Monday, March 26, 2007

Our Community Board will vote Tuesday March 27, 2007, to approve the City's broad upzoning of the East Village. If the CB doesn't approve the City's plan, the City won't include the CB's concerns in the Environmental Impact Statement, which is the next step in determining which details of the plan are feasible and appropriate. So the CB is now cornered into supporting the plan. And the community is cornered into supporting it because the plan includes a desperately needed cap on development south of Houston where tall-tower hell is breaking loose.

This rezoning resembles, in its small way, the Iraq War: we got into it under false pretenses but now we can't get out. The three false pretenses: the East Village is everywhere threatened with huge, tall towers; Inclusionary Zoning brings affordable housing; tenants will be protected from harassment.

Pretense #1: We need rezoning in the East Village east of 3rd Avenue to prevent more tall towers from being built here.

Do you see any tall towers being built east of 3rd Avenue? There's plenty of development east of 3rd and plenty of large developable lots (Rite-Aid on 1st Ave, Key Food on A among others) but in the last ten years only two tall towers have been built here, the structure above Theater for the New City and the NY Law School dorm. All the many, many huge, tall towers that are being built in the neighborhood are being built in the commercial zones: Bowery, on 3rd Avenue, 4th Avenue and south of Houston. Yet the Bowery, 3rd Avenue and 4th Avenue are not included in the rezoning!! In fact, the rezoning was originally proposed only for the East Village east of 3rd Avenue where no towers are being built. Why? There's a history behind this, but first --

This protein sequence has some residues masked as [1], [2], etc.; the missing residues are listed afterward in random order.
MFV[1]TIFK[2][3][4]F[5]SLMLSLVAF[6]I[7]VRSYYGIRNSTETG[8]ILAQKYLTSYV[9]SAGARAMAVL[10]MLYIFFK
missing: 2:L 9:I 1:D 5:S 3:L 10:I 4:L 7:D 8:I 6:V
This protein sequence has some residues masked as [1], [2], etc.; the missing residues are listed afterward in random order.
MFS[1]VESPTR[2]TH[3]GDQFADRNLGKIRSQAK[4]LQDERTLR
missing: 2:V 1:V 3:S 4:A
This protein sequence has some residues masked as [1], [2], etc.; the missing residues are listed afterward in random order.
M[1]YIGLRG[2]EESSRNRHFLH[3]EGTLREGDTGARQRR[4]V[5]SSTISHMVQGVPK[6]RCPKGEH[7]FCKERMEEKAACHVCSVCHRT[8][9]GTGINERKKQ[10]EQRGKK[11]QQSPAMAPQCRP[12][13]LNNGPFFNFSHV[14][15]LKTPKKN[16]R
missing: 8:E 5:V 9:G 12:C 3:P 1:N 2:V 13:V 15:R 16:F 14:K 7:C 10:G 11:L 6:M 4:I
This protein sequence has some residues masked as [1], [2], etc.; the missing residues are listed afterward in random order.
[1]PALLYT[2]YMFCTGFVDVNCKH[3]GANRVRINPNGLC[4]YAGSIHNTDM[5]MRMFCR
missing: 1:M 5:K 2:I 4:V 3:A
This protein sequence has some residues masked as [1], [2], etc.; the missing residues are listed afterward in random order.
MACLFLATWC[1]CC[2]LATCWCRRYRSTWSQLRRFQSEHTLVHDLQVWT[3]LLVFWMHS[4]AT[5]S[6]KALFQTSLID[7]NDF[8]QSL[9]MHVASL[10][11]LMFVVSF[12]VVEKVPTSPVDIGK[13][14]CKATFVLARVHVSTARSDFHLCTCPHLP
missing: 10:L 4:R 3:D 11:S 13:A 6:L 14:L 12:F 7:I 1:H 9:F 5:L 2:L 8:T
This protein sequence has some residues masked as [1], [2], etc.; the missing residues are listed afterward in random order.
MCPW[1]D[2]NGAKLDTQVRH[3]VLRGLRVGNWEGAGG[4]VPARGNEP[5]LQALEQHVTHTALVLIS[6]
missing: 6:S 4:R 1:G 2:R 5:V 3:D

Pretense #2: Zoning will give us affordable housing to preserve our neighborhood.

The City only gives IZ affordable housing bonuses if it can also upzone. But once the neighborhood is upzoned, developers don't need the bonus. Catch 22. Obviously, the City is interested only in the upzoning, in "growing the city," as the mayor's commissioners all say. The City's affordable housing program seems just to be a scam designed to silence affordable housing advocates without really giving them anything. Actually, it's worse than nothing. Upzoning raises real estate values and puts pressure on landlords to evict low-rent tenants. The end result of the mayor's affordable housing program will be a net loss of affordable housing brought about by the affordable housing program itself. And the pittance of affordable housing that is created -- if any -- turns out to be too expensive for the people in the neighborhood. A scam.

So instead of affordable housing, Houston and Delancey Streets will see luxury Avalon-style developments -- huge, hulking, oppressive structures larger than anything else in the neighborhood. And the effects of this development will be felt throughout the surrounding streets in the form of secondary displacement of residents and small businesses.